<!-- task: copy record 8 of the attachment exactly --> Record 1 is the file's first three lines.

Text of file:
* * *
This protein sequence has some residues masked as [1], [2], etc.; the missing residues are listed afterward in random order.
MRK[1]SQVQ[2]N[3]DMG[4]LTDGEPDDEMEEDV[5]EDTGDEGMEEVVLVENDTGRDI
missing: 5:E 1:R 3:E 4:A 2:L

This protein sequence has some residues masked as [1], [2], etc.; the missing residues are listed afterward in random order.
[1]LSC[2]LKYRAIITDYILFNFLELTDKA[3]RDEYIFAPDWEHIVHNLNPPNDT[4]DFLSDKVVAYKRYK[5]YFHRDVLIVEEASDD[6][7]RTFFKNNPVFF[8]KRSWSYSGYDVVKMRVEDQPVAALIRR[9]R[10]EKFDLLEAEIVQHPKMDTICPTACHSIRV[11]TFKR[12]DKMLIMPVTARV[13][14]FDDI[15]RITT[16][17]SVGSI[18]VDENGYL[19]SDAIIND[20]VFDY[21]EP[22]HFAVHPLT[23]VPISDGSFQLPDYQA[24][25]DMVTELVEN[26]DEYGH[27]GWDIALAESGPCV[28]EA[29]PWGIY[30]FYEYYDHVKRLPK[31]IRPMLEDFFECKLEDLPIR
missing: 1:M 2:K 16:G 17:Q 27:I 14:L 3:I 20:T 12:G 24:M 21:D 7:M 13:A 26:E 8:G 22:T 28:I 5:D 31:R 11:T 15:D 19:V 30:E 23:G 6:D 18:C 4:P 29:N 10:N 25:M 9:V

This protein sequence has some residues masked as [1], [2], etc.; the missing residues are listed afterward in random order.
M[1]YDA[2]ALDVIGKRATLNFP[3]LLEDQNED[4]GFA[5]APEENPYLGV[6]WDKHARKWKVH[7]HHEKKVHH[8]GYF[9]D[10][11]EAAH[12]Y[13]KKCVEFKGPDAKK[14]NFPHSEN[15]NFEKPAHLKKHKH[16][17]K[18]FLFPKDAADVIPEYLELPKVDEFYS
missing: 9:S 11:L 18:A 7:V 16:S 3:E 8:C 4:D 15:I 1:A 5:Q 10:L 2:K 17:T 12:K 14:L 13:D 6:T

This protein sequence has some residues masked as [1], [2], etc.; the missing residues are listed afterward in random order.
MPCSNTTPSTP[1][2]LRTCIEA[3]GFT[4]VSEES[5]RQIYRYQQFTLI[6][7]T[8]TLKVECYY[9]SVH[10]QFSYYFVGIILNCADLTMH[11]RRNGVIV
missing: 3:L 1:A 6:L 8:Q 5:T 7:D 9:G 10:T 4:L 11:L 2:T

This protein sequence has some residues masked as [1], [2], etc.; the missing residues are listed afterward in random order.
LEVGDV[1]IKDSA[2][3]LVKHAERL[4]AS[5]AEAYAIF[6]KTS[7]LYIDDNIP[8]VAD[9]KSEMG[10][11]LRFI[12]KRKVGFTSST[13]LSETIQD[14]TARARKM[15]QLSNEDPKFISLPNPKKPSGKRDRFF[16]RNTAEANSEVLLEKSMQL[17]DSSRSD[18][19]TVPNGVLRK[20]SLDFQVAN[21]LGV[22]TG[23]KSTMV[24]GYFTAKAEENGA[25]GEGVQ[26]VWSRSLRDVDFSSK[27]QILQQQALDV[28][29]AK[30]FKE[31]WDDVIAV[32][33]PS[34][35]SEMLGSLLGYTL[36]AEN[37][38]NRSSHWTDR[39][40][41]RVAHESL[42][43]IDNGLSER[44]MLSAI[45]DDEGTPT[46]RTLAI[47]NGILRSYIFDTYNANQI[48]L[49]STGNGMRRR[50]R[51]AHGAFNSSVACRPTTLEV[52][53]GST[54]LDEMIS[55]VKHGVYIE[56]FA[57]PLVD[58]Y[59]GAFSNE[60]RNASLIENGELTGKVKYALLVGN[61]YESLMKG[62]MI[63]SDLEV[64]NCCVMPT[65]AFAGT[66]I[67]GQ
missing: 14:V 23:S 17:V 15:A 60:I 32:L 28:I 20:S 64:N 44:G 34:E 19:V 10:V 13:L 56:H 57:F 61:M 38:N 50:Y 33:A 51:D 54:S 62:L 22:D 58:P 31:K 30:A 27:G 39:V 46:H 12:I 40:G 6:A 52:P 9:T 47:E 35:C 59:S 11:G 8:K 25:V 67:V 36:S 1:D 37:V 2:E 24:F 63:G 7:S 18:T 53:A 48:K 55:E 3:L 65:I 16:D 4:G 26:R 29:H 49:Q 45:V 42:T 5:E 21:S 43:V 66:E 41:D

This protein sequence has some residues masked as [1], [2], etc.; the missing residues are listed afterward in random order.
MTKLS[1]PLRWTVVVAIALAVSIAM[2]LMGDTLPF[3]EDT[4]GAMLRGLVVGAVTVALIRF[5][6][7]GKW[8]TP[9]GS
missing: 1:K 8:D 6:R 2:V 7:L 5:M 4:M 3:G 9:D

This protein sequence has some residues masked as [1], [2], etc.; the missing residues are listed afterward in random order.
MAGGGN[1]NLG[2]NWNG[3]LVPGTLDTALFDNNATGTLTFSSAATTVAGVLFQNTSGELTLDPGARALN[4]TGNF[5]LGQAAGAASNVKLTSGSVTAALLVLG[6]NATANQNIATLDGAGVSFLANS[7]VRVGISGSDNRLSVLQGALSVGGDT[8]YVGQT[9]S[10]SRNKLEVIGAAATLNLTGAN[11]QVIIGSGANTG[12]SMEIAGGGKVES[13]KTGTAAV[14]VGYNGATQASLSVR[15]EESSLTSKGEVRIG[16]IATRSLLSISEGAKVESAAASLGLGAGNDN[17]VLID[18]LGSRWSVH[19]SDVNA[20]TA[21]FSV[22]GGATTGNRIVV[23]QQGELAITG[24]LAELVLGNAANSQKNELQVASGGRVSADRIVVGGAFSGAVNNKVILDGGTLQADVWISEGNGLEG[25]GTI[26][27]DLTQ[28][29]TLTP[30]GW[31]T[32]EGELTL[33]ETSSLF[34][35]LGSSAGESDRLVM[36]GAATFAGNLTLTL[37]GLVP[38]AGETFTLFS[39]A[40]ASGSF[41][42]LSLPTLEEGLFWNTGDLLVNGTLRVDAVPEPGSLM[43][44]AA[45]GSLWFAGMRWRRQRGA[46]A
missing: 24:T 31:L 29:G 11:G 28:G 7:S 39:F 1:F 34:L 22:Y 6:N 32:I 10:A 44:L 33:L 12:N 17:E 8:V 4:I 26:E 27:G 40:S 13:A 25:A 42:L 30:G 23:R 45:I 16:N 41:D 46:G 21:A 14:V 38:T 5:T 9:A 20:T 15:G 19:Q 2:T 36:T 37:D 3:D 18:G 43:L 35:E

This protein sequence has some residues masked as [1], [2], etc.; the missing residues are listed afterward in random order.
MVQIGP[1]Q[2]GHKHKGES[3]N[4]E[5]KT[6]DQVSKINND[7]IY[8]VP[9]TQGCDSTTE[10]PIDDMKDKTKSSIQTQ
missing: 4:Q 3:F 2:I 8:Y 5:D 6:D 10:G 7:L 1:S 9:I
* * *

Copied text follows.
This protein sequence has some residues masked as [1], [2], etc.; the missing residues are listed afterward in random order.
MVQIGP[1]Q[2]GHKHKGES[3]N[4]E[5]KT[6]DQVSKINND[7]IY[8]VP[9]TQGCDSTTE[10]PIDDMKDKTKSSIQTQ
missing: 4:Q 3:F 2:I 8:Y 5:D 6:D 10:G 7:L 1:S 9:I